The Bionics Institute

The Bionics Institute is an independent, not-for-profit research organisation working in the field of medical bionics.


To transform lives with innovative bionic health solutions.


To research, innovate and deliver bionic technologies that improve human health.

Our Work

The Bionics Institute undertakes high quality, collaborative research to create life-changing medical devices. We bring together experts from the biological, physical, engineering and medical sciences to achieve clinically relevant outcomes and train and inspire the next generation of researchers.

Using a multidisciplinary approach, the Institute’s research aims to deliver new solutions to major health problems and builds on years of research experience and technological expertise in cochlear implants. The Institute brings together researchers from diverse disciplines and collaborates with eminent clinicians from Melbourne’s major hospitals to ensure that its work and bionic technologies result in clinical outcomes.

We are focused on translating our research discoveries into real-world outcomes that benefit patients around the world. We work to ensure our knowledge, technologies and skills provide an effective pathway from world-class research to advancing the Australian medical bionics manufacturing industry.

The Institute is focused on providing bionic solutions for otherwise untreatable or drug-resistant conditions of the nervous system. Our three research programs, Bionic Hearing, Bionic Vision and Neurobionics, encompass the improvement and development of devices to address hearing loss, severe vision impairment and a range of intractable central nervous system disorders and certain psychiatric conditions.

Deafness and Hearing Loss

For over thirty years we have worked to improve outcomes for people with deafness and hearing impairment. We do this through a unique, multi-disciplinary approach that utilises diverse experimental tools, including brain imaging, smart engineering, nanotechnology and gene therapy.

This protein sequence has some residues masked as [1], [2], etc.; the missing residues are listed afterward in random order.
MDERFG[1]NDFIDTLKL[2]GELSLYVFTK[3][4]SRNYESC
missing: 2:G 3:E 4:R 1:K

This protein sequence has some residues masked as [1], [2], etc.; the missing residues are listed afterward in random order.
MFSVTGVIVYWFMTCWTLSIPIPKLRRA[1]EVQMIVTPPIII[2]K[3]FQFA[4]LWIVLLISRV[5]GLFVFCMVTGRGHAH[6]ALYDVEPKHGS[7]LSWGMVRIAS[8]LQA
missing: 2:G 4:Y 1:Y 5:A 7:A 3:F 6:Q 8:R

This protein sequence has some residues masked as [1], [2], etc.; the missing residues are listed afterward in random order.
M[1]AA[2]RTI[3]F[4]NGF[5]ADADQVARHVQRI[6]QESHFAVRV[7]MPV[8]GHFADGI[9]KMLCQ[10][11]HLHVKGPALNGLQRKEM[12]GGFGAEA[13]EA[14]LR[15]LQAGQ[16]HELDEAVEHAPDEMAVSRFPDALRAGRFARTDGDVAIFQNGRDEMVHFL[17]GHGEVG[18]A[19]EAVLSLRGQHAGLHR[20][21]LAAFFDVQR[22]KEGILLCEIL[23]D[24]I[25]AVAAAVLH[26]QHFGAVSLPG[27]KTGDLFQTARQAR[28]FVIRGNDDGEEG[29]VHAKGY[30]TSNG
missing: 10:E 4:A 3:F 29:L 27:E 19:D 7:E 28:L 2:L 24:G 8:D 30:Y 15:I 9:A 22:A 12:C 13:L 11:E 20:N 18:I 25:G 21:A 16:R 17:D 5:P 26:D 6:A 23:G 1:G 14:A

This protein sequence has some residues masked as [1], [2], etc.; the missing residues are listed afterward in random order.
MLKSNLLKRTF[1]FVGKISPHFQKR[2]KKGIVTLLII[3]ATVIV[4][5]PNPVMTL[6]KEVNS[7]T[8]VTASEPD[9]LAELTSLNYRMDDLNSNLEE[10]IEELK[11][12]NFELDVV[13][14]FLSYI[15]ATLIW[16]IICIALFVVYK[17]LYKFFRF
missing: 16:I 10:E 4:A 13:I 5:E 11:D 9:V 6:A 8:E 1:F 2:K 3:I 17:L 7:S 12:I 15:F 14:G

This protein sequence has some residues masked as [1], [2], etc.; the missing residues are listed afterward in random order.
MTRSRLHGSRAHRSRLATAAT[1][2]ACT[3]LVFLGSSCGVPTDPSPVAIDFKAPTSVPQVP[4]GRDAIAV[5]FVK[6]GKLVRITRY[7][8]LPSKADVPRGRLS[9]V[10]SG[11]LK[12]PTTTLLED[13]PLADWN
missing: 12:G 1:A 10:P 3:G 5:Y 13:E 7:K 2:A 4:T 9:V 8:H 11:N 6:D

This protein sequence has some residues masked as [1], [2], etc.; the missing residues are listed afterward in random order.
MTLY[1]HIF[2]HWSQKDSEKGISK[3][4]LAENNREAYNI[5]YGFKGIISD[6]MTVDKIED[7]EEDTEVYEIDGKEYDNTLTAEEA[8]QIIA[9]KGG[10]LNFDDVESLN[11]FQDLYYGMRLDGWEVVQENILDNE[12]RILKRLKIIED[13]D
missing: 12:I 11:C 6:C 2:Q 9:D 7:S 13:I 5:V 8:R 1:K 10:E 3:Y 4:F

Our research aims to develop new technologies and strategies that will improve the performance of cochlear implants and other hearing devices.

Specific projects include:

Designing new sound processing strategies to enhance the perception of music and the perception of speech in noisy environments.

The development of an automatic system to program cochlear implants, which is particularly important for those too young to provide feedback as to a sound’s volume.

The development of non-invasive and objective measures of hearing to improve detection and diagnosis of hearing problems, improve the fitting of cochlear implants and hearing aids and understand the variability of outcomes in users of these devices.

The development of techniques to introduce therapeutic drugs into the inner ear to support or halt the degeneration of the hearing nerve following deafness.

Investigation of neuroplasticity and how the brain responds to long-term electrical stimulation.

Blindness and Vision Loss

Our research aims to develop safe and effective retinal prostheses for blind patients. In 2012, as part of the Bionic Vision Australia consortium, three patients with retinitis pigmentosa were implanted with Australia’s first prototype bionic eye. The Institute used its engineering expertise and experience in safety and biocompatibility studies to establish safe surgical procedures and effective electrical stimulation strategies for this prototype device.

Ongoing research is evaluating the visual perceptions evoked by the bionic eye and is testing the safety and effectiveness of the next generation wide-view device (for navigation) and a high-acuity device (for more detailed visual images). We are also investigating novel stimulation methods to create ‘virtual’ electrodes in retinal prostheses.

In 2016 we were awarded Best Development Grant at the NHMRC Research Excellence Awards for a grant to develop a novel retinal implant to delay progressive blindness in retinitis pigmentosa. It is hoped that the implant will extend the years of useful vision for people suffering from this degenerative, incurable disease.

Epilepsy, Parkinson’s Disease and Inflammatory Bowel Disease

Implantable devices are being developed to detect, predict and suppress abnormal neural activity in the brain or elsewhere in the body. Such devices incorporate many of the successful elements of the cochlear implant and insights obtained from the ongoing development and testing of the prototype bionic eye.

Our current research is focused on:

The development of an advanced deep brain stimulation (DBS) system to treat movement disorders such as Parkinson’s disease.

The development of a safe and effective diagnostic device for epilepsy and blackouts.

Optimising outcomes in movement disorder patients with existing DBS devices.

The development of an implantable device to stimulate the vagus nerve and manage the symptoms of inflammatory bowel diseases including Crohn’s disease and ulcerative colitis.

The overall goal of our neurobionics research is to develop a sophisticated and flexible platform technology that can be tailored to treat a wide range of neurological disorders that have not responded to conventional treatments, including certain severe psychiatric conditions (e.g obsessive compulsive disorder).